This intelligent thermostat, which I worked on under the supervision of Prof. Alex Rogers at the University of Southampton, is able to:

- learn the thermal characteristics of the house in which it is deployed
- predict the carbon intensity of the electricity grid and air temperature
- optimally control the heater such that the carbon intensity and cost are minimised.

Here is a software simulation of the thermostat.

Electricity is generated using a mix of different types of fuel, each of which accounting for a different amount of generation at any given point. This means that the carbon intensity of the grid (i.e. the quantity of CO2 produced for 1 kWh of electricity consumed) varies throughout the day. Therefore, by figuring out the off-peak times and shifting the load, one can reduce its use of carbon intensive electricity. The following **live** plots show how much each fuel has contributed to the electricity that has been generated in the UK over the past 24 hours, as well as the corresponding overall carbon intensity.

The following **live** plot shows the past and the forecast of future demand.

Since the supply (i.e., generation) should precisely match the demand, the carbon intensity is strongly correlated with the demand. This linear relationship can be seen in the plot below, which shows the demand and carbon intensity observations over one week in the summer of 2010.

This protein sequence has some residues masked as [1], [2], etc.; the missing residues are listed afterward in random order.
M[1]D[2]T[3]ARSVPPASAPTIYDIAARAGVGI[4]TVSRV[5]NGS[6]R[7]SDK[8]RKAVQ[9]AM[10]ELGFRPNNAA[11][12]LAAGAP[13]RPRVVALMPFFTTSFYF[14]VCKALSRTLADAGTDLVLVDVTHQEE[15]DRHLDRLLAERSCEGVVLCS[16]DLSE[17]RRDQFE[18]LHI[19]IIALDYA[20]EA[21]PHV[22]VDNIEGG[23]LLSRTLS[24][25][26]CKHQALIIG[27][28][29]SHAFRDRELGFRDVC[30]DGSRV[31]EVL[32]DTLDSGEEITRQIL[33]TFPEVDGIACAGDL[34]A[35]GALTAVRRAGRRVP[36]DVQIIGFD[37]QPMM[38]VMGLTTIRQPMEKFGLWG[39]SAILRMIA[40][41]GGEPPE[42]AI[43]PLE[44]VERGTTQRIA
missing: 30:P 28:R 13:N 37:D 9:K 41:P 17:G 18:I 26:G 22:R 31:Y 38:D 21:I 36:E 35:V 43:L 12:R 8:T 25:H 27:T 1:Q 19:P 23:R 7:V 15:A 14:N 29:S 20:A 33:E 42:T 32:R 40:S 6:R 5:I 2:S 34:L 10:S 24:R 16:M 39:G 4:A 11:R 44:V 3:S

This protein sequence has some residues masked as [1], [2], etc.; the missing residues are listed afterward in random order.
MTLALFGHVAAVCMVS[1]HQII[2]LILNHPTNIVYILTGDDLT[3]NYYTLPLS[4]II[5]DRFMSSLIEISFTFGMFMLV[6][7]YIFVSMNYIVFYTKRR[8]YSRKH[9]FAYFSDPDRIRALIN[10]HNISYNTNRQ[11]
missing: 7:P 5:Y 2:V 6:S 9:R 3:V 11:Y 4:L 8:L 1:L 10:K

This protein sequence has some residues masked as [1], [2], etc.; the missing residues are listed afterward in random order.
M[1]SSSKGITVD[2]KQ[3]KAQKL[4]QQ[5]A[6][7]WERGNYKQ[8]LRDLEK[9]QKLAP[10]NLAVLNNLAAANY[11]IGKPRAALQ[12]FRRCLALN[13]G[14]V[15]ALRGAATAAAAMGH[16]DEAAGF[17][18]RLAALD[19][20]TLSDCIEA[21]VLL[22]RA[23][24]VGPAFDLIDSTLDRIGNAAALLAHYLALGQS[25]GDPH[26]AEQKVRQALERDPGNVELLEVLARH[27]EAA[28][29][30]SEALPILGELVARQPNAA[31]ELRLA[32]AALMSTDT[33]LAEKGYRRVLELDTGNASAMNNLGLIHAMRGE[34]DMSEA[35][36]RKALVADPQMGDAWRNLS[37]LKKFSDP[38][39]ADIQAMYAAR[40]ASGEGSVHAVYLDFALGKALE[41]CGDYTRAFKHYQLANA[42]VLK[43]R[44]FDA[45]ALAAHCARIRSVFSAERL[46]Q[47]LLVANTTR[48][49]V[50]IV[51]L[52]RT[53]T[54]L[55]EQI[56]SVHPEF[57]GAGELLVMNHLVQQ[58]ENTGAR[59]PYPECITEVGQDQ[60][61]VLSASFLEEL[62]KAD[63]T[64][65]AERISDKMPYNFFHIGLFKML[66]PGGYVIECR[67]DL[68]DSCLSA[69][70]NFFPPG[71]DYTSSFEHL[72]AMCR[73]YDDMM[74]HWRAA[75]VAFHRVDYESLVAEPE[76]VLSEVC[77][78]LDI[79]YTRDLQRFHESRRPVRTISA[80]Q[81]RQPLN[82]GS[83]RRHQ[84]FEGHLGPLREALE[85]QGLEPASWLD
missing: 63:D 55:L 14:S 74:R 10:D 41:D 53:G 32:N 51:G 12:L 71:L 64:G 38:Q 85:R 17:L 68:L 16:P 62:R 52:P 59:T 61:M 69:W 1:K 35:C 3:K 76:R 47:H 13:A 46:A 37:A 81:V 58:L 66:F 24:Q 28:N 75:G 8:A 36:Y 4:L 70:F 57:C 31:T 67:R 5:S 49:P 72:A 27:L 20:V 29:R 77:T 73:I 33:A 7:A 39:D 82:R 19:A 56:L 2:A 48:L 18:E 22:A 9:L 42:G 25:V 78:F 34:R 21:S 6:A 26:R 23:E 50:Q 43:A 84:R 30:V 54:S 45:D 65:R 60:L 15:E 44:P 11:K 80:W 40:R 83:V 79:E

There are different methods to predict the carbon intensity, such as a linear regression or a standard Gaussian process. However, exploiting the correlation between the demand and carbon intensity can significantly improve this naive approach.

At first glance, given the almost linear relationship between the two variables, perhaps a good choice to exploit the correlation might be the linear regression. However, in my master's project I showed that a multi-output Gaussian process can predict about 42% more accurately than a linear regression. For this Gaussian process I developed a special covariance function that would also factor in the cross correlation between the demand and carbon intensity.

To further evaluate this approach, the same technique was applied to external air temperature prediction. The data was collected using a temperature logger deployed on the Highfield campus, and also the Weather Channel service which provided current and forecast hourly temperature data for Southampton. In the experiments, the root mean-squared error of the Gaussian proceess prediction over January 2010 was 2.2 Celcius degrees, which was 22% more accurate than the Weather Channel forecasts for Southampton.

Using the discussed prediction methods, I developed an intelligent thermostat that controls a heater (or cooler) in a way that the carbon intensity is minimised while the temperature preferences are also satisifed. The working of the thermostat is as follows.

The thermostat has a thermal model of a house which includes such parameters as the thermal leakage of the building and the output power of the heater. Using this model, and the predicted external temperature, it works out the evolution of internal temperature over the next day.

By discretising the time, solving a binary program, the thermostat determines the time intervals during which the heater should be on in order to meet the internal temperature preference constraint while minimising the cost and the corresponding carbon intensity.